How Much Does Netflix Cost?
If you don’t have a personal Netflix account, it’s likely someone you know does. (And they might even be nice enough to let you “borrow” it.) It’s one of the larger streaming services available to curious viewers and cord-cutters alike. You get what you pay for — though you can actually choose what that looks like for you.
Here’s how much you might be paying for Netflix every month if you sign up right now — and how you might be able to pay less in the future (maybe).
Why does Netflix cost money?
There are a lot of great shows and movies on Netflix. But there’s a reason you can’t just sign up and get that content for free. It costs money to make content. It also costs money to obtain the rights to stream content Netflix did not produce. (They paid for all your Friends rewatches. All 10 seasons.)
It’s simple: Netflix charges users monthly because — at least for the time being — it does not force subscribers to view advertisements.
Unlike services such as YouTube, however — which is available to anyone for free, but free of advertisements for those who pay a monthly fee for its Premium membership — Netflix doesn’t have a free-with-commercials option. Your subscription fee pays for the company’s many costs.
Netflix cost: Monthly Netflix plans and prices
How much Netflix will cost you per month depends on the plan that you choose.
Though users can create multiple profiles on the same account for one price — one for you, one for your partner, and another for your partner’s friend who refuses to pay for their own account) — your specific plan determines how many people can stream content simultaneously.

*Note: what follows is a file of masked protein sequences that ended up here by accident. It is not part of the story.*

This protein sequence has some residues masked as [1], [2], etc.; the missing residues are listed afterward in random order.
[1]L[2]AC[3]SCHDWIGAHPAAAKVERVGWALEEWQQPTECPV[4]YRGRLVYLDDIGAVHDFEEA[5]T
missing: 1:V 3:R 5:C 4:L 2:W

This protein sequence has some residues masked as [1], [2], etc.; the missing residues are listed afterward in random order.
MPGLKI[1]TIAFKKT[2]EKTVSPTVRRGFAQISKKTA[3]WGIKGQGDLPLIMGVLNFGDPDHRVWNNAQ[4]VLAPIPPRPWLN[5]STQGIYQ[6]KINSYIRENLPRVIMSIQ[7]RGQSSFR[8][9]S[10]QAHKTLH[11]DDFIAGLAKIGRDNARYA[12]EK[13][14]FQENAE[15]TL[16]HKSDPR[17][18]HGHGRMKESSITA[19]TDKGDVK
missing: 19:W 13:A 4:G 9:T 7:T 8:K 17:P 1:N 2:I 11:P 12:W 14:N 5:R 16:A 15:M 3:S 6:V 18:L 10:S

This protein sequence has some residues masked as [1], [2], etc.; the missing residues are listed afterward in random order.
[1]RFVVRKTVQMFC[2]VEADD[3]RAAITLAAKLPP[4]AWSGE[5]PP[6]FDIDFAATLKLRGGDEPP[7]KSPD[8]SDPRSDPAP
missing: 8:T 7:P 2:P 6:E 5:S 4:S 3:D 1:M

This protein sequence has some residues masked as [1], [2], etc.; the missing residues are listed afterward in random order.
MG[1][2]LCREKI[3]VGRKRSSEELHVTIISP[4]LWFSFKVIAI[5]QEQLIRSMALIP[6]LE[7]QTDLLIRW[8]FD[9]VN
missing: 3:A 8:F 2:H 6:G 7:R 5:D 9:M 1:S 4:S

- Free — New users get a month of Netflix free when they first sign up.
- Basic ($7.99) — Users can stream movies and shows on one device at a time
- Standard ($10.99) — Users can stream movies and shows on two screens in HD
- Premium ($13.99) — Users can stream content on four screens in HD or UltraHD.
On Netflix’s Basic plan, for example, you might have three profiles under the same account, but if you’re upstairs watching Netflix, your partner can’t watch anything via their own profile downstairs at the same time. You would have to stop watching before they could.
There is a possibility that Netflix’s monthly costs could go up — they have before. However, it’s also possible the streaming service could introduce a cheaper plan. Here’s what that might look like.
Will Netflix raise its prices again?
Producing and licensing content is expensive. In order to maintain a profit, it’s possible prices will go up. But maybe not for everyone.
Other streaming services, such as Hulu, offer a lower-priced plan that promises limited commercials, giving users the option to upgrade to remove them.
It’s possible that Netflix will implement a similar strategy in the future. Currently, their cheapest plan still offers a wide selection of movies and shows without commercial advertisements.
For $7.99 per month (what Hulu charges for their limited-commercial plan), for example, someone could potentially gain access to the same content. The only tradeoff would be commercial breaks while streaming, something the service has never done before.
This is not a new concept — you might already be using Spotify’s free plan, for example, which plays commercial ads between songs. Would you willingly pay less for Netflix per month if it meant having to watch ads during your shows, just like traditional TV?